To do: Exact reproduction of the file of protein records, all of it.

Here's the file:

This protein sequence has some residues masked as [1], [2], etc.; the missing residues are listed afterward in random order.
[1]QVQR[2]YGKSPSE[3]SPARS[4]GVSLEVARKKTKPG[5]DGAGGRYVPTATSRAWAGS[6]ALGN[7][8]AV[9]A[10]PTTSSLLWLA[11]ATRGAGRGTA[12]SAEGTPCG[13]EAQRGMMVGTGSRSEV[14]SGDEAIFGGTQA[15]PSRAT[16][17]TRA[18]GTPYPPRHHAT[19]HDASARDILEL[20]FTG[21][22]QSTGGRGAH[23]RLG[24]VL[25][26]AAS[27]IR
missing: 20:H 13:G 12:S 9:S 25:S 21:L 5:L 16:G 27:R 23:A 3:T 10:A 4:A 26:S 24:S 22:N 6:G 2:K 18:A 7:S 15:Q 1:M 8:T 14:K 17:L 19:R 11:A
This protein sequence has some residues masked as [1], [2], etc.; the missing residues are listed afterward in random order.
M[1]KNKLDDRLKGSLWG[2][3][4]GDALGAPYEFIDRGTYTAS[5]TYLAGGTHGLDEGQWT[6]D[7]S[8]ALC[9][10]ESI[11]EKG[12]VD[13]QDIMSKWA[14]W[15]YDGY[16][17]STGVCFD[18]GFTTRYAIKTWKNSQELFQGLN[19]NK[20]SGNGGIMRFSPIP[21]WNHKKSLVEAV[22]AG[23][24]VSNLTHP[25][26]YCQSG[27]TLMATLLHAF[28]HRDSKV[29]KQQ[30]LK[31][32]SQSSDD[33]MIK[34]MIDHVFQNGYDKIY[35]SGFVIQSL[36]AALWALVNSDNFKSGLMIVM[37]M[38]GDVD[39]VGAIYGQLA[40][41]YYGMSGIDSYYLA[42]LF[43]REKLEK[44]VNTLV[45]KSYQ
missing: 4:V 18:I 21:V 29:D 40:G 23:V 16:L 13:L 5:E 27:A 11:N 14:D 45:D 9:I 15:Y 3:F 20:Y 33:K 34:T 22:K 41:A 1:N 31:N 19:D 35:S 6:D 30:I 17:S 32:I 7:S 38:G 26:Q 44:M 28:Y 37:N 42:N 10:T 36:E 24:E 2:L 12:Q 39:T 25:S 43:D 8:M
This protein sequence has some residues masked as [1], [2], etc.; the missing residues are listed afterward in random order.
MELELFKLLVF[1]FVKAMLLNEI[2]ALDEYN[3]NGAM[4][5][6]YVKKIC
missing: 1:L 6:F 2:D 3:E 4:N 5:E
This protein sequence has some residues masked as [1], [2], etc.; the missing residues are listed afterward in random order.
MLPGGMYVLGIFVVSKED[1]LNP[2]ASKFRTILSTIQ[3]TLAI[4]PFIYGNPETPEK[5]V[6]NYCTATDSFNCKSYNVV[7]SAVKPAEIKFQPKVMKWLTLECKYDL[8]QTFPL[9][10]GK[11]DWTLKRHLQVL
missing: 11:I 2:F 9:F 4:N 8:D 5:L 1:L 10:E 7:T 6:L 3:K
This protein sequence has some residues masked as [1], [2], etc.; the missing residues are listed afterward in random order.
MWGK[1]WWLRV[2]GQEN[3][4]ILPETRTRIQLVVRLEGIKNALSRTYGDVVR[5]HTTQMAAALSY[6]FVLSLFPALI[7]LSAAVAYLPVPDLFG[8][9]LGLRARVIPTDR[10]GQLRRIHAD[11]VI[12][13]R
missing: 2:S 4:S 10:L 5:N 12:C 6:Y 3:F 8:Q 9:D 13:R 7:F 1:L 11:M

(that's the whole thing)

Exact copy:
This protein sequence has some residues masked as [1], [2], etc.; the missing residues are listed afterward in random order.
[1]QVQR[2]YGKSPSE[3]SPARS[4]GVSLEVARKKTKPG[5]DGAGGRYVPTATSRAWAGS[6]ALGN[7][8]AV[9]A[10]PTTSSLLWLA[11]ATRGAGRGTA[12]SAEGTPCG[13]EAQRGMMVGTGSRSEV[14]SGDEAIFGGTQA[15]PSRAT[16][17]TRA[18]GTPYPPRHHAT[19]HDASARDILEL[20]FTG[21][22]QSTGGRGAH[23]RLG[24]VL[25][26]AAS[27]IR
missing: 20:H 13:G 12:S 9:S 25:S 21:L 5:L 16:G 27:R 23:A 3:T 10:A 4:A 26:S 24:S 22:N 6:G 2:K 18:A 7:S 15:Q 1:M 8:T 14:K 17:L 19:R 11:A
This protein sequence has some residues masked as [1], [2], etc.; the missing residues are listed afterward in random order.
M[1]KNKLDDRLKGSLWG[2][3][4]GDALGAPYEFIDRGTYTAS[5]TYLAGGTHGLDEGQWT[6]D[7]S[8]ALC[9][10]ESI[11]EKG[12]VD[13]QDIMSKWA[14]W[15]YDGY[16][17]STGVCFD[18]GFTTRYAIKTWKNSQELFQGLN[19]NK[20]SGNGGIMRFSPIP[21]WNHKKSLVEAV[22]AG[23][24]VSNLTHP[25][26]YCQSG[27]TLMATLLHAF[28]HRDSKV[29]KQQ[30]LK[31][32]SQSSDD[33]MIK[34]MIDHVFQNGYDKIY[35]SGFVIQSL[36]AALWALVNSDNFKSGLMIVM[37]M[38]GDVD[39]VGAIYGQLA[40][41]YYGMSGIDSYYLA[42]LF[43]REKLEK[44]VNTLV[45]KSYQ
missing: 4:V 18:I 21:V 29:D 40:G 23:V 16:L 13:L 5:E 27:A 11:N 14:D 45:D 9:I 15:Y 3:F 20:Y 33:K 34:T 22:K 41:A 1:N 31:N 19:D 35:S 6:D 30:I 17:S 32:I 7:S 38:G 26:Q 44:M 28:Y 37:N 42:N 10:T 36:E 24:E 2:L 12:Q 39:T 25:S 43:D 8:M
This protein sequence has some residues masked as [1], [2], etc.; the missing residues are listed afterward in random order.
MELELFKLLVF[1]FVKAMLLNEI[2]ALDEYN[3]NGAM[4][5][6]YVKKIC
missing: 1:L 6:F 2:D 3:E 4:N 5:E
This protein sequence has some residues masked as [1], [2], etc.; the missing residues are listed afterward in random order.
MLPGGMYVLGIFVVSKED[1]LNP[2]ASKFRTILSTIQ[3]TLAI[4]PFIYGNPETPEK[5]V[6]NYCTATDSFNCKSYNVV[7]SAVKPAEIKFQPKVMKWLTLECKYDL[8]QTFPL[9][10]GK[11]DWTLKRHLQVL
missing: 11:I 2:F 9:F 4:N 8:D 5:L 1:L 10:E 7:T 6:L 3:K
This protein sequence has some residues masked as [1], [2], etc.; the missing residues are listed afterward in random order.
MWGK[1]WWLRV[2]GQEN[3][4]ILPETRTRIQLVVRLEGIKNALSRTYGDVVR[5]HTTQMAAALSY[6]FVLSLFPALI[7]LSAAVAYLPVPDLFG[8][9]LGLRARVIPTDR[10]GQLRRIHAD[11]VI[12][13]R
missing: 2:S 4:S 10:L 5:N 12:C 6:Y 3:F 8:Q 9:D 13:R 7:F 1:L 11:M